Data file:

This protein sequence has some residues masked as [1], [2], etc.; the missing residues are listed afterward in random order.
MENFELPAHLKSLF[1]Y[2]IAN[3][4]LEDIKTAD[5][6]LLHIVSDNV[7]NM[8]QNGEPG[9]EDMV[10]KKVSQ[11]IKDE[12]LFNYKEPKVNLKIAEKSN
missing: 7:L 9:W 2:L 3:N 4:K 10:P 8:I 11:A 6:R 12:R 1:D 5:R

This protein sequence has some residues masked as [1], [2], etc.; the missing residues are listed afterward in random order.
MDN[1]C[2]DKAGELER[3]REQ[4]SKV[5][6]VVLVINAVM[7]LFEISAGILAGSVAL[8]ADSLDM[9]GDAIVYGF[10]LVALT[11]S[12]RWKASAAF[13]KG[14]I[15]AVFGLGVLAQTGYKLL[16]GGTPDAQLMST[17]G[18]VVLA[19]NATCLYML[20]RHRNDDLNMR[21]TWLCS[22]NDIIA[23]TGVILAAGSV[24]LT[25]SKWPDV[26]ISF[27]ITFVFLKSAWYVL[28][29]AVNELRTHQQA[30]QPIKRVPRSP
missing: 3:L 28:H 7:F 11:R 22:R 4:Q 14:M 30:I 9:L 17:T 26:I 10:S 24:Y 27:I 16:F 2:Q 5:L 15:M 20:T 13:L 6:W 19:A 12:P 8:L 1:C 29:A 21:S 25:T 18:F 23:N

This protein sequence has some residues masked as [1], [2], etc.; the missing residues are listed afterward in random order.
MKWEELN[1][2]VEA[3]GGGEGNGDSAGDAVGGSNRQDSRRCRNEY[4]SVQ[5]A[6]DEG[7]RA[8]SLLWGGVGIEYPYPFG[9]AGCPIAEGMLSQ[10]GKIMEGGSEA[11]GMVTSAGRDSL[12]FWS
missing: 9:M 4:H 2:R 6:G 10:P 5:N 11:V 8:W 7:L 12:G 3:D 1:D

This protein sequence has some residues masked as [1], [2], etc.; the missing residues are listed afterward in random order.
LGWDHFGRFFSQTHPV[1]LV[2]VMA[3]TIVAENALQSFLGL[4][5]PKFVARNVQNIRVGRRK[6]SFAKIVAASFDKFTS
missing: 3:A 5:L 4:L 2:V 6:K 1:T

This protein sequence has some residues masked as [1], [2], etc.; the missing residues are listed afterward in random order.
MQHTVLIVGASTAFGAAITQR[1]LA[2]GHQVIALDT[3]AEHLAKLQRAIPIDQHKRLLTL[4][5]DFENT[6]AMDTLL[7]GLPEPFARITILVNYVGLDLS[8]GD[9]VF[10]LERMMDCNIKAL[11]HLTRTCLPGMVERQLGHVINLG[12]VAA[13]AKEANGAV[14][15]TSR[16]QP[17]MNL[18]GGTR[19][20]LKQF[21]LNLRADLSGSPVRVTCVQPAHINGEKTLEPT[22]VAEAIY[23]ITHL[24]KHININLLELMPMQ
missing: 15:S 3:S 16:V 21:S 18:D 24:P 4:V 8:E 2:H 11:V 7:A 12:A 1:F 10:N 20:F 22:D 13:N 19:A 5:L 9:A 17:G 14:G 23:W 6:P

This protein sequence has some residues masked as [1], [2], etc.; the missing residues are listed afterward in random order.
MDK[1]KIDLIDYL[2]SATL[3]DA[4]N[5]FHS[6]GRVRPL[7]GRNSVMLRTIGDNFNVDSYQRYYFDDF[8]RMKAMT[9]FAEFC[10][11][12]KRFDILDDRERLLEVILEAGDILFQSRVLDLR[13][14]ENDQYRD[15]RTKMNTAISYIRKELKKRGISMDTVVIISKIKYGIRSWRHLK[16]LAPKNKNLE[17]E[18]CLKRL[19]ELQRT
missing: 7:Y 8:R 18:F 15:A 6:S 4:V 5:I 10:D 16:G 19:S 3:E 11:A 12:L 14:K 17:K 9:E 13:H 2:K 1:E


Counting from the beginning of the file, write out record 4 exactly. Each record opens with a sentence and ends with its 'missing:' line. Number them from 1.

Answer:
This protein sequence has some residues masked as [1], [2], etc.; the missing residues are listed afterward in random order.
LGWDHFGRFFSQTHPV[1]LV[2]VMA[3]TIVAENALQSFLGL[4][5]PKFVARNVQNIRVGRRK[6]SFAKIVAASFDKFTS
missing: 3:A 5:L 4:L 2:V 6:K 1:T